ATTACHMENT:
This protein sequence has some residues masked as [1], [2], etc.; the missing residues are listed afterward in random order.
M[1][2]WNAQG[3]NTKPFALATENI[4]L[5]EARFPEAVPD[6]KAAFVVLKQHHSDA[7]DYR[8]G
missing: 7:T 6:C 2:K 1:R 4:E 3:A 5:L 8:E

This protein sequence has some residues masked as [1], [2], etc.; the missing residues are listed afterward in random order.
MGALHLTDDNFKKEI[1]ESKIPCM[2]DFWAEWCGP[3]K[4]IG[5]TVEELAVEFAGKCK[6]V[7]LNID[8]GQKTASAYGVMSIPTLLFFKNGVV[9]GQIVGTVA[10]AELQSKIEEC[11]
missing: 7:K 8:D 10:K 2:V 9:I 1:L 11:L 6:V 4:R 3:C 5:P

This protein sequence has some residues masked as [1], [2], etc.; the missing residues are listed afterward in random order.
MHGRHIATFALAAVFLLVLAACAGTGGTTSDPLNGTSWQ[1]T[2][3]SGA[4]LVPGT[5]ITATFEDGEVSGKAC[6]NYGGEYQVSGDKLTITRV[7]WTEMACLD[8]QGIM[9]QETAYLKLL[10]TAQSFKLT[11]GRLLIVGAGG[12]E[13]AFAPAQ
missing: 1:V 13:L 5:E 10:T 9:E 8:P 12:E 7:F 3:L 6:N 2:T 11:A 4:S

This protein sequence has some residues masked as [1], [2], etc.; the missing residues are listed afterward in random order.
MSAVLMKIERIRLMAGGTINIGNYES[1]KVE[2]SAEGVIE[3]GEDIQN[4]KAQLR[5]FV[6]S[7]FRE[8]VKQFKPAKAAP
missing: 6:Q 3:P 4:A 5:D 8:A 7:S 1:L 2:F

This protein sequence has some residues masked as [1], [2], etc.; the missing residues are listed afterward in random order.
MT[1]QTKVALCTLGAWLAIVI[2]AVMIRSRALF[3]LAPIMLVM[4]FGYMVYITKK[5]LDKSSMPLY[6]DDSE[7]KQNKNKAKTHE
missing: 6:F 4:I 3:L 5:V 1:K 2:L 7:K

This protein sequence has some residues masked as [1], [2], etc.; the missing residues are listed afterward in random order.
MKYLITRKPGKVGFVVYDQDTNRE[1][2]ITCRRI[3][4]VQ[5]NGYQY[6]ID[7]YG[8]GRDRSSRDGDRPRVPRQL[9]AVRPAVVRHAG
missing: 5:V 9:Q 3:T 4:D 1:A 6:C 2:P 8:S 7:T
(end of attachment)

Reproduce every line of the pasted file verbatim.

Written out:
This protein sequence has some residues masked as [1], [2], etc.; the missing residues are listed afterward in random order.
M[1][2]WNAQG[3]NTKPFALATENI[4]L[5]EARFPEAVPD[6]KAAFVVLKQHHSDA[7]DYR[8]G
missing: 7:T 6:C 2:K 1:R 4:E 3:A 5:L 8:E

This protein sequence has some residues masked as [1], [2], etc.; the missing residues are listed afterward in random order.
MGALHLTDDNFKKEI[1]ESKIPCM[2]DFWAEWCGP[3]K[4]IG[5]TVEELAVEFAGKCK[6]V[7]LNID[8]GQKTASAYGVMSIPTLLFFKNGVV[9]GQIVGTVA[10]AELQSKIEEC[11]
missing: 7:K 8:D 10:K 2:V 9:I 1:L 11:L 6:V 4:R 3:C 5:P

This protein sequence has some residues masked as [1], [2], etc.; the missing residues are listed afterward in random order.
MHGRHIATFALAAVFLLVLAACAGTGGTTSDPLNGTSWQ[1]T[2][3]SGA[4]LVPGT[5]ITATFEDGEVSGKAC[6]NYGGEYQVSGDKLTITRV[7]WTEMACLD[8]QGIM[9]QETAYLKLL[10]TAQSFKLT[11]GRLLIVGAGG[12]E[13]AFAPAQ
missing: 1:V 13:L 5:E 10:T 9:E 8:P 12:E 7:F 3:L 6:N 2:T 11:A 4:S

This protein sequence has some residues masked as [1], [2], etc.; the missing residues are listed afterward in random order.
MSAVLMKIERIRLMAGGTINIGNYES[1]KVE[2]SAEGVIE[3]GEDIQN[4]KAQLR[5]FV[6]S[7]FRE[8]VKQFKPAKAAP
missing: 6:Q 3:P 4:A 5:D 8:A 7:S 1:L 2:F

This protein sequence has some residues masked as [1], [2], etc.; the missing residues are listed afterward in random order.
MT[1]QTKVALCTLGAWLAIVI[2]AVMIRSRALF[3]LAPIMLVM[4]FGYMVYITKK[5]LDKSSMPLY[6]DDSE[7]KQNKNKAKTHE
missing: 6:F 4:I 3:L 5:V 1:K 2:L 7:K

This protein sequence has some residues masked as [1], [2], etc.; the missing residues are listed afterward in random order.
MKYLITRKPGKVGFVVYDQDTNRE[1][2]ITCRRI[3][4]VQ[5]NGYQY[6]ID[7]YG[8]GRDRSSRDGDRPRVPRQL[9]AVRPAVVRHAG
missing: 5:V 9:Q 3:T 4:D 1:A 6:C 2:P 8:S 7:T